Smooth Implementations: Are you setting your customers up for success?

Prospective first-time home buyer here. As anyone who has bought a house knows, this process can be stressful. For me, the saving grace has been having a knowledgeable and transparent realtor. On the internet, there are conflicting answers to questions, and you don’t know what you don’t know, right? As someone who likes to have a plan and know what next steps are, it has been incredibly helpful to have a realtor who has guided me through the process. While conducting a qualitative research interview the other day, I started thinking how this mirrors implementing a new solution or software, something companies deal with daily.

After putting an offer on a house, our realtor sent us one email with the next steps listed out in order (including prospective or actual dates), links to additional information, AND contacts for other areas not in her domain (e.g., the lender, highly rated home inspectors, etc.). This was excellent. We had everything we needed in one place, for easy access, and we knew exactly what was happening and when.

This is ideal when thinking about implementing a new solution. We speak with individuals from a variety of industries, many of whom are going through implementation, and they frequently note SaaS companies send multiple emails from multiple individuals. It can be overwhelming and makes it easy to miss key details. The customer doesn’t know where to start. Blog posts like this one, “Five Strategies to Help Ensure a Smooth Software Implementation,” by Tyler Stuber, outline the steps needed to set a new customer up for success. To gain insight into what the customer should be focused on to ensure successful implementation, check out, “Secrets to implementation success,” by McKinsey & Company. However, SaaS companies should use both to redesign their implementation plan. It’s important that the customer’s experience and their needs are kept in mind. What we hear overwhelmingly from businesses looking for a SaaS company, is that they’re looking for more than just a vendor. They want a partner, a company which they can rely upon, not one that will “disappear” after they close the deal.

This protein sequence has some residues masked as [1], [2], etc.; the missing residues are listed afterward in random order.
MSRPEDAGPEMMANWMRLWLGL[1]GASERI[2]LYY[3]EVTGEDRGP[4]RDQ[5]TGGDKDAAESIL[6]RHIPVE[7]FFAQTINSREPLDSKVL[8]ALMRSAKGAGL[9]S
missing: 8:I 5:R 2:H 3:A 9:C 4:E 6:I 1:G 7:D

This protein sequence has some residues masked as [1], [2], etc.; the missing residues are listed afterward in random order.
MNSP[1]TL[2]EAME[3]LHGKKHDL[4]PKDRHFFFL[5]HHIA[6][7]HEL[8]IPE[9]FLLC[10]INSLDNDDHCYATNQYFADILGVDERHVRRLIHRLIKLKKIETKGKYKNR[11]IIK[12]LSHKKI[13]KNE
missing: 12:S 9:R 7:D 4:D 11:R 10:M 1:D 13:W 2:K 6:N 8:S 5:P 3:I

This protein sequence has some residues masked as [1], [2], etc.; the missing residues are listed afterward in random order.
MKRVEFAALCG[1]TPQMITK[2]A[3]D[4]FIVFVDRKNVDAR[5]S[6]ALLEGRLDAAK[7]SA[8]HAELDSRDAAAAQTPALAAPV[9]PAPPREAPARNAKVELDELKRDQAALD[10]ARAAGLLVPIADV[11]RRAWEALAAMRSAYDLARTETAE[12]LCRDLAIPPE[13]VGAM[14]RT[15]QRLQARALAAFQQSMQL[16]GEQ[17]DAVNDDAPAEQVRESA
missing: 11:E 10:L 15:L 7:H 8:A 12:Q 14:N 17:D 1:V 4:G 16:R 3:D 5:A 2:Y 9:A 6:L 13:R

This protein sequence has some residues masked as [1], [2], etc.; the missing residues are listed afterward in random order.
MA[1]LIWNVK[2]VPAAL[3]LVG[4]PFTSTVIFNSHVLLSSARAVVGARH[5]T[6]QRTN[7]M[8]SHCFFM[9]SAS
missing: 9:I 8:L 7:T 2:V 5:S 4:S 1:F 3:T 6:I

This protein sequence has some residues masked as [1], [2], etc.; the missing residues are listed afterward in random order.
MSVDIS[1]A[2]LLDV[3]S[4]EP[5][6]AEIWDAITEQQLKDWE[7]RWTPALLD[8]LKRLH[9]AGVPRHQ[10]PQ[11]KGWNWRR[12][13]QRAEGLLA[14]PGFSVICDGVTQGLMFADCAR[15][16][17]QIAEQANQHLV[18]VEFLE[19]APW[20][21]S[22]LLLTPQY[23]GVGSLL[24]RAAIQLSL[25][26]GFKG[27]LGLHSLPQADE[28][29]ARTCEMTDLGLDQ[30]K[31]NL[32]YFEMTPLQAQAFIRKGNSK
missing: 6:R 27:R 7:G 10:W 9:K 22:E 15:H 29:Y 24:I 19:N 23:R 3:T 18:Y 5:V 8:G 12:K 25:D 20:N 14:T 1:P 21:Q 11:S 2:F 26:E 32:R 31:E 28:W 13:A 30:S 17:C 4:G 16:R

Now, how will you know what is important for that specific customer? The sales rep should determine the top needs and/or use cases for the prospective customer during the sales process. This information can be transferred to the onboarding team or specialist, who can then tailor the implementation checklist or plan to ensure it is focused on the biggest needs of the customer first. Everything following that is a value add, but not essential to the customer’s core functions. For some SaaS companies this is called a “Customer Success Plan,” but the point is to be upfront with the information and show how seamless the onboarding and implementation experience will be.

Learn from my realtor: walk your new customers through every step of the process and send an email on next steps after phone calls and major “milestones.” The more effectively the customer is set up for success, the more likely they are to realize the full value of the solution. It is incredibly important to ensure the engagement starts off on the right foot to prevent churn and build strong customer advocates. As my colleague, Tamara Clarke, noted in her recent blog post – customer reviews hold a lot of weight in generating (or deterring) new business. Our customer satisfaction research is a great way to determine how well your implementation process is performing. Are there steps your business could take to tighten up the implementation experience? Are there steps a standout onboarding specialist took that could be turned into company-wide best practices? Our team speaks with customers in various industries every day to capture this feedback and turn it into actionable recommendations. Please reach out to me at or comment below if you’re interested in learning more. I’d love to hear what you think is important to ensure a smooth implementation experience!

Kristen Higgins – Research Manager